In 2005, when Octavia Butler’s novel Fledgling came out, I gave it to all of my nieces and “little” girl cousins. I wanted them to see themselves in sci-fi. This was a story about a Black woman vampire whose dark skin gave her an advantage over her vampire peers with less melanin when in the sun and also made her a target of hate for that very same advantage.

Ms. Butler, come through with the social/political/racial/cultural commentary! Yes, queen.

So when the cast for London’s upcoming Harry Potter and the Cursed Child was recently announced and Hermione Granger was presented as a Black woman, I was ecstatic. Here is this supremely smart witch and integral character in a beloved book and movie franchise as a Black woman. Score!

Of course it didn’t take long for the trolls to come out and try to tear down the idea of Hermione being Black.


In the movie franchise, Hermione has always been played by a White woman, Emma Watson. But in the book series (the basis of the movie franchise), Hermione’s race was never made explicit.

J.K. Rowling, the creator of the Harry Potter phenomenon, made it plain in a tweet.: “Canon: brown eyes, frizzy hair and very clever. White skin was never specified. Rowling loves black Hermione.”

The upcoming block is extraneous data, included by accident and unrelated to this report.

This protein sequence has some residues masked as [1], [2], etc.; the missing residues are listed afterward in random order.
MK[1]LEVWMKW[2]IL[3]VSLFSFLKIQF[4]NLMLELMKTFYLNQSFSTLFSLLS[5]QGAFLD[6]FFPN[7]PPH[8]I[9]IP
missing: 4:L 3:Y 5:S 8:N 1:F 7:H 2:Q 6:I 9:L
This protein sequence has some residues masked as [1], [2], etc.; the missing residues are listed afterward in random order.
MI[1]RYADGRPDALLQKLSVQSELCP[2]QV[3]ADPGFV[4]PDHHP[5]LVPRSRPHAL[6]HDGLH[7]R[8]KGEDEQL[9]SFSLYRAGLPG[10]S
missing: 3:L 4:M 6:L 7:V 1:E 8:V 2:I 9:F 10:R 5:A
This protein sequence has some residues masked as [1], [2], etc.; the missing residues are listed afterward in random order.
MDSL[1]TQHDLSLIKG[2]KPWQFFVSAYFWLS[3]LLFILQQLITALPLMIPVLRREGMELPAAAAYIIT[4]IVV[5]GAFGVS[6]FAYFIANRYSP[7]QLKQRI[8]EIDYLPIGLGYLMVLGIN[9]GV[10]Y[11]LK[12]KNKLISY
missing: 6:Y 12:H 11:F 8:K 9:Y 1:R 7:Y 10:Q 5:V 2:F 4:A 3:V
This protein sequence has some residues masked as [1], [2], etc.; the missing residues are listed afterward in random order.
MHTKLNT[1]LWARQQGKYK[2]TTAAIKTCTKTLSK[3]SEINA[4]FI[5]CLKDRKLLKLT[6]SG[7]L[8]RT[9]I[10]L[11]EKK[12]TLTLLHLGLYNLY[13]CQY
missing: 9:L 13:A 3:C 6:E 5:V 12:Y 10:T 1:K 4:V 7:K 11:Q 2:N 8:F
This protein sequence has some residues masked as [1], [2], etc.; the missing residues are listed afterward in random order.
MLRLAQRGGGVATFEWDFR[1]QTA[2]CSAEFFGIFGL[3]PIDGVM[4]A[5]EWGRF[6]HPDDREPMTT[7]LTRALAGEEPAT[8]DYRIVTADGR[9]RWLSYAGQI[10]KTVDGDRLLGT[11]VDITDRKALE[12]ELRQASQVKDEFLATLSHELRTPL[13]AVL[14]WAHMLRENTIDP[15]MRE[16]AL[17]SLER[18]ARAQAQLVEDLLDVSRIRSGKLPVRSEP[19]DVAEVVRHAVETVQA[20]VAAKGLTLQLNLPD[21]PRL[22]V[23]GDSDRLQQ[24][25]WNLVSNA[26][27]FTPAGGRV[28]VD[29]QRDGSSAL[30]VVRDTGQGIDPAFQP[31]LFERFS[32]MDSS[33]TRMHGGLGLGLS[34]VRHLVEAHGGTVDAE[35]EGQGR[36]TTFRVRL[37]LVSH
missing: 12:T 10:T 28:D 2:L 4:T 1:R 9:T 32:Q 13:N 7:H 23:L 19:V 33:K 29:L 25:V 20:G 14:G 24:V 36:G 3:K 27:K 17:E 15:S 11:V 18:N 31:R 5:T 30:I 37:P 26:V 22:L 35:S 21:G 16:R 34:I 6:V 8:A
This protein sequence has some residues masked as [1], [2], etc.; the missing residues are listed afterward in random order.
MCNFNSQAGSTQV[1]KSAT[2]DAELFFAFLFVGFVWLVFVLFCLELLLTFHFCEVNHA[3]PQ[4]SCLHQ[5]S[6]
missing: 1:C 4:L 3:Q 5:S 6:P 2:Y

Frizzy hair, brown eyes and very clever… shoooot, I might be Hermione while you playin’! And that’s the point. For so long, we (the general public) have been sold on the idea that any character who espouses the feelings and experiences of human-ness in media is White. White is the default and universal vessel of humanity. Bullsh*t.

That is unacceptable. Black life, feelings and experiences are universal too. We are human. In real life we snuggle, hang up on folks, buy frivolous things for the sake of face or begging and just generally do that whole “Hey, I’m a real person” thing.

In the face of the 2016 presidential election and Black Lives Matter demonstrations, media representations still matter, and something as powerful and far-reaching as Harry Potter is definitely a noteworthy issue.

It’s a sad state of affairs when a fictional character of ambiguous race can cause such a hullabaloo when it comes to casting. Yes, Black women are magic, but chill. Actress Noma Dumezweni is more than capable, and she will do an adult Hermione well. That’s not a guarantee as much as it is a fellow #BlackGirlMagic stamp of approval. The play takes place well after the movies leave off. Harry Potter and his cohorts will be middle aged with children of their own.

If you’re in London in the summer of 2016, check out Dumezweni and cheer her on as she lays down yet another layer of Black Girl humanity for the ages.